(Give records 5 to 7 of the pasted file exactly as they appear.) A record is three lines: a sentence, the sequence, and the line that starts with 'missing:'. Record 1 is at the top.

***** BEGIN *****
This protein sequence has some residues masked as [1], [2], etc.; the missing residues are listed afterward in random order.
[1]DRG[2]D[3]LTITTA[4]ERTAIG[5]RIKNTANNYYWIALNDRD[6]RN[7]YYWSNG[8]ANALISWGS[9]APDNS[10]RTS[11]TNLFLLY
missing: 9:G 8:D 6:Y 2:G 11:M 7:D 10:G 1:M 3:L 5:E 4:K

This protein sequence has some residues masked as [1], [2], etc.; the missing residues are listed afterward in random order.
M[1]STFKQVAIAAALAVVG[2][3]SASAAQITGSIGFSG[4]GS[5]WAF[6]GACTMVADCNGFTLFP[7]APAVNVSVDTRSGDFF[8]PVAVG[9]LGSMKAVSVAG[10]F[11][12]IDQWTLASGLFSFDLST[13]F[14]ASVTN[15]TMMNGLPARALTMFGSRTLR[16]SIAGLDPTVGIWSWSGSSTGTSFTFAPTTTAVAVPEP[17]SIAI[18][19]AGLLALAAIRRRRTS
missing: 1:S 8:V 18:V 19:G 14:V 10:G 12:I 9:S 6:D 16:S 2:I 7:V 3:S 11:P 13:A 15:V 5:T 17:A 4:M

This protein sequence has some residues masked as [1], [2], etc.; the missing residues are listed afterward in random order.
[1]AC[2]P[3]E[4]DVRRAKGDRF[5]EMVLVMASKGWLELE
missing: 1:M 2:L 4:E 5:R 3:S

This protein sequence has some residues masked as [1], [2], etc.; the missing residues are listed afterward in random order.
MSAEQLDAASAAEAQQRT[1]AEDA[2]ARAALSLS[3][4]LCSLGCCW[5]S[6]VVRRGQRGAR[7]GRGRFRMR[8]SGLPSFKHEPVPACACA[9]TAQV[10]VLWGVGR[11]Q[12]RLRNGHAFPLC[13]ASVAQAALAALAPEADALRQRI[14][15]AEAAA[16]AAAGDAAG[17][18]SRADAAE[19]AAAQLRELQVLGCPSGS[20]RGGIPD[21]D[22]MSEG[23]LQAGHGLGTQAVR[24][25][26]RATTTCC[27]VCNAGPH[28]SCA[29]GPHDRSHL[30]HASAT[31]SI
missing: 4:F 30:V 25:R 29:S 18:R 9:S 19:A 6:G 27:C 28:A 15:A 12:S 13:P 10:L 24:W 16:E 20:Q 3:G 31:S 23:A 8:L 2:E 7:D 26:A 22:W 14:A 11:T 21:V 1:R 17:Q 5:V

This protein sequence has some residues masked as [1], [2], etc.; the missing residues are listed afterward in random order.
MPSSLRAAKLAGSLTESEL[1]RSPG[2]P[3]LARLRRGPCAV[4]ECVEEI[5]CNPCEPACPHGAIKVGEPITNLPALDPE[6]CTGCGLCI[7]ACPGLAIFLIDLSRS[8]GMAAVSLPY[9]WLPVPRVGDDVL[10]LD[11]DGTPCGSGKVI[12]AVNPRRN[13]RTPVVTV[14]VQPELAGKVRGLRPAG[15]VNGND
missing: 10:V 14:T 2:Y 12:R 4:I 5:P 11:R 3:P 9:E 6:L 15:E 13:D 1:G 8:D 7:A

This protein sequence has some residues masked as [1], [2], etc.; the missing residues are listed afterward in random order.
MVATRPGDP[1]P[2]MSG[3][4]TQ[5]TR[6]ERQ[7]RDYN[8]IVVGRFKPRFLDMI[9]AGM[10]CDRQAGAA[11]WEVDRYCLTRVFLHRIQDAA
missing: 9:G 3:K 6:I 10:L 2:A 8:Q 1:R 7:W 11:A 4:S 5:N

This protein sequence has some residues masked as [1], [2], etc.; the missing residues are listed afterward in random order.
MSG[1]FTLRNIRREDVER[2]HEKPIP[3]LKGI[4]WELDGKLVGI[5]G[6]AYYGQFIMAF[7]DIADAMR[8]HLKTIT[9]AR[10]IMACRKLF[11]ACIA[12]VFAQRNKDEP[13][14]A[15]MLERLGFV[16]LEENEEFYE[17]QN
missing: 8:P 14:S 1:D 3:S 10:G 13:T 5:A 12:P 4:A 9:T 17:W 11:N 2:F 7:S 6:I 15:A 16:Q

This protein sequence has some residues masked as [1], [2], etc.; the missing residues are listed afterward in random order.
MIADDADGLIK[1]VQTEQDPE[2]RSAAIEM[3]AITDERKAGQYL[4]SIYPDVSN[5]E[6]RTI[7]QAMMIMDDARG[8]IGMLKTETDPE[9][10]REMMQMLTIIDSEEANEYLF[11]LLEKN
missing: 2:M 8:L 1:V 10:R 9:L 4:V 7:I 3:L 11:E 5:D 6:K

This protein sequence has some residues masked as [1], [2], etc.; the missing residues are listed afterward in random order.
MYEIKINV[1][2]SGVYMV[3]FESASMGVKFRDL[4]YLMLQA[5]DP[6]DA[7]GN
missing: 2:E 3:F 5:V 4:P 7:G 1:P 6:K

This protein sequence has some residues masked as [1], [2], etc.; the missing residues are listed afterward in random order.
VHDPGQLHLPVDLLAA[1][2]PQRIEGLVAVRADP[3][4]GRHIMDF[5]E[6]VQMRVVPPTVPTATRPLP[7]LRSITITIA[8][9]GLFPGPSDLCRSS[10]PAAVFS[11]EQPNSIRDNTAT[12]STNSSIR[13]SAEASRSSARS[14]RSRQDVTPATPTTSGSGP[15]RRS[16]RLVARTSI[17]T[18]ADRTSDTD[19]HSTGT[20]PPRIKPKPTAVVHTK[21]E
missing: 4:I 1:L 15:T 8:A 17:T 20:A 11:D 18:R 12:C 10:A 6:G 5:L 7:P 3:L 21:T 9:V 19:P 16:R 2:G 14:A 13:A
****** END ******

This protein sequence has some residues masked as [1], [2], etc.; the missing residues are listed afterward in random order.
MPSSLRAAKLAGSLTESEL[1]RSPG[2]P[3]LARLRRGPCAV[4]ECVEEI[5]CNPCEPACPHGAIKVGEPITNLPALDPE[6]CTGCGLCI[7]ACPGLAIFLIDLSRS[8]GMAAVSLPY[9]WLPVPRVGDDVL[10]LD[11]DGTPCGSGKVI[12]AVNPRRN[13]RTPVVTV[14]VQPELAGKVRGLRPAG[15]VNGND
missing: 10:V 14:T 2:Y 12:R 4:I 5:P 11:R 3:P 9:E 6:L 15:E 13:D 1:G 8:D 7:A

This protein sequence has some residues masked as [1], [2], etc.; the missing residues are listed afterward in random order.
MVATRPGDP[1]P[2]MSG[3][4]TQ[5]TR[6]ERQ[7]RDYN[8]IVVGRFKPRFLDMI[9]AGM[10]CDRQAGAA[11]WEVDRYCLTRVFLHRIQDAA
missing: 9:G 3:K 6:I 10:L 2:A 8:Q 1:R 7:W 11:A 4:S 5:N

This protein sequence has some residues masked as [1], [2], etc.; the missing residues are listed afterward in random order.
MSG[1]FTLRNIRREDVER[2]HEKPIP[3]LKGI[4]WELDGKLVGI[5]G[6]AYYGQFIMAF[7]DIADAMR[8]HLKTIT[9]AR[10]IMACRKLF[11]ACIA[12]VFAQRNKDEP[13][14]A[15]MLERLGFV[16]LEENEEFYE[17]QN
missing: 8:P 14:S 1:D 3:S 10:G 13:T 5:A 12:P 4:A 9:T 17:W 11:N 2:F 7:S 6:I 15:A 16:Q